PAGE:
National Storytelling Week 2022 is 29th January to 5th February, and encourages people to get involved with storytelling, and reminds people of all ages of the beauty, art and joy of storytelling. Storytelling is not just about reading words put on paper, but about truly sharing the emotions and experiences being read, telling the story as if it were your own. Storytelling is very natural to us as human beings: from folklore to parents gossiping on the school run, the desire to tell a story is very present in every day life, yet the art of storytelling, especially storytelling to children, doesn’t always come naturally.
We all know how important it is to read to children, but this week, let’s focus on the importance of storytelling to children, too!
In celebration of National Storytelling Week 2022, I asked parents for their tips when Storytelling to children, in hope that these tips inspire you to improve your storytelling, and allow your family to truly immerse yourself in the joy of stories.
Laura from Autumn’s Mummy reminds us of the importance of using our voice to it’s full advantage, which I think is absolutely key when you’re talking about storytelling to children and keeping them engaged. She says: ‘Be enthusiastic and make stories fun! Reading stories with good use of expression makes such a difference to how they come across. Children pick up on this. If you feel like it, you could even give each character a different voice – the sillier the better!‘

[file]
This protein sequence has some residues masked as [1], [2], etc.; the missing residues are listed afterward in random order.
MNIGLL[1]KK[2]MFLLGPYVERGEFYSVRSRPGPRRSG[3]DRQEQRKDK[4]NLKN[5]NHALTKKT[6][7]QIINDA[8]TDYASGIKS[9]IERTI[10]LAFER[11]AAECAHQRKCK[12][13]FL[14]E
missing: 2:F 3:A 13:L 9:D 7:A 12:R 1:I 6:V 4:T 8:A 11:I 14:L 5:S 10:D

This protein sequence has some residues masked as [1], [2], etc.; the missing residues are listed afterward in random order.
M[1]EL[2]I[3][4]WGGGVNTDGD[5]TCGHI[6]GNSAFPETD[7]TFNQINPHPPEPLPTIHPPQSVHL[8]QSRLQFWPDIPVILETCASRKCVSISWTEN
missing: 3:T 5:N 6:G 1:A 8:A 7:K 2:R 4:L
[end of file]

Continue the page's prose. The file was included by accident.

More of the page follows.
Lauren from Outnumbered by Gymnasts reminds us of the importance of learning a story before telling it – a fundamental part of the art of storytelling. This very much differentiates between simply reading a book with your child vs storytelling to children. She says: ‘have a quick read of a new book yourself before reading it with your child, so it isn’t new to you. That way you’re already somewhat familiar with the plot, and and can ‘tell’ the story, rather than just ‘read’ it. Makes doing the voices, asking comprehension questions, and so on so much easier!‘
If you’re storytelling to children, the likelihood is that you’re using a book, such as a bedtime story book, as a prompt. Emma from Emma Reed reminds us of the importance in using visual aids to help engage our children. This can also be a great tool for their development and understanding. She says: ‘Encourage the child to look at the pictures to see what they can spot, which helps to engage them.’ Other visual aids you could use when storytelling to children could be relevant photographs or flashcards, or props such as puppets or teddies.
A great tip from Emma at Ready Freddie Go is to make storytelling to children interactive. She says: ‘I always try and ask some questions to make it a bit more fun”what do you think is going to happen next” “who is hiding there” etc to build a bit of excitement and help them digest what I have read‘
Last but not least, Emma from Fashion Mommy reminds us of a very simple, but crucial element of storytelling to children: sometimes it’s best to let THEM choose the story. She says: ‘I always used to select a few books so my son could make a choice and so be engaged. This also allows you to choose something of a right length to read before bedtime, rather than something the size of a phone book.’
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